One to watch: Niki and the Dove

Creators of sinister dance-pop, this enigmatic Swedish duo move and groove in mysterious ways

Whether it's the glacially paced techno of Fever Ray, the drum-banging pagan pop of Bat for Lashes or the cultivated ethereality of Florence + the Machine, the fashion for evoking a sense of the otherworldly among today's crop of female pop stars is one that shows no sign of slackening.

With Niki and the Dove, this is evident not simply in their own particular brand of strident, sinister dance-pop, but also in the mysterious way in which they behave when interviewed. "We are Niki and the Dove and we are two people in a band," explains delightfully coquettish singer Malin Dahlström. But this is about as far as we get. Dahlström declines, amid polite giggles, to tell me how old she is, or the age of her bandmate and fellow Swede Gustaf Karlöf, or the meaning behind the band's name. She does admit to pursuing "a vision of deep dark woods that I want to put into the music", but hands over to Karlöf before making any attempt at further elaboration.

The songwriter of the two, he reveals that they met in January 2010 and bonded over "love, life and everything... but not hockey!" Musically, he points to "Stravinsky, jazz, Eurovision... anything that captures something mystical that you can't explain" as inspiration. "About five years ago I was obsessed with minimalist dance music, particularly Japanese, but now I'm more interested in the perfect pop song," he adds.

The pair also share a history of composing music for performance theatre, I succeed in gleaning, and an element of drama has made its way into their sound. Debut single "DJ, Ease My Mind" mixes oblivion-seeking sentiment ("I want lights to blind me... I want to disappear") with the gradual expansion of a minacious bassline.

Equally thrilling is "Mother Protect", with Dahlström snarling a series of non-sequiturs: "My heart is an eagle, I love to fall from the sky..." In keeping with the smoke and mirrors, her meaning isn't clear, but it's still somehow utterly gripping.

A new single and a tour are due in April


Rosie Swash

The GuardianTramp

Related Content

Niki and the Dove – review

Only three times during their nine-song set do Niki and the Dove stumble upon an actual melody, writes Michael Hann

Michael Hann

17, Feb, 2012 @6:15 PM

Article image
One to watch: Ronika

Nottingham's take on Madonna draws from multiple genres to create her singular style of glamorous homespun disco, writes Michael Cragg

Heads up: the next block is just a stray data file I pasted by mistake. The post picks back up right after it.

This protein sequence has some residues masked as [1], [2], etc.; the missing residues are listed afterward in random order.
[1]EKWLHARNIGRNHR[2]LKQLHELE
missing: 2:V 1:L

Michael Cragg

23, May, 2014 @10:05 AM

Article image
One to watch: Grimes
Canadian musician Grimes tells Hermione Hoby how the internet, amphetamine and total seclusion inspired her eclectic new album

Hermione Hoby

29, Jan, 2012 @12:06 AM

Article image
One to watch: Torres
After a low-key debut, the US singer is back with a candid new album that revisits the darker side of her Baptist upbringing

Laura Snapes

25, Apr, 2015 @5:00 PM

Article image
One to watch: Daughter

The spooky pop three-piece talk to Tom Lamont about playing for David Letterman – and why they don't try too hard to be heard

Tom Lamont

24, Feb, 2013 @12:04 AM

Article image
One to watch: Sam Smith

This soulful 21-year-old, guest vocalist on hits by Disclosure and Naughty Boy, talks to Tom Lamont

Tom Lamont

22, Nov, 2013 @12:18 PM

Article image
One to watch: Cat's Eyes
After playing their debut gig at St Peter's in Rome, the only way is up for the Horrors singer and his soprano sidekick, writes Gareth Grundy

Gareth Grundy

27, Feb, 2011 @12:02 AM

Article image
One to watch: My Tiger My Timing
The London alt-pop five-piece talk to Gemma Kappala-Ramsamy about setting up their own label and keeping the rock-star cliches in check

Gemma Kappala-Ramsamy

23, Jun, 2012 @11:05 PM

Article image
One to watch: Kiesza

The Canadian-born singer abandoned a nautical career to create the massive chart-topping pop hit Hideaway, writes Michael Cragg

Michael Cragg

26, Apr, 2014 @11:05 PM

Article image
New music: Niki and the Dove – Taylor

Michael Cragg: The Swedes forsake the kitchen sink for a slice of exquisite sadness from their debut album

Michael Cragg

02, May, 2012 @11:24 AM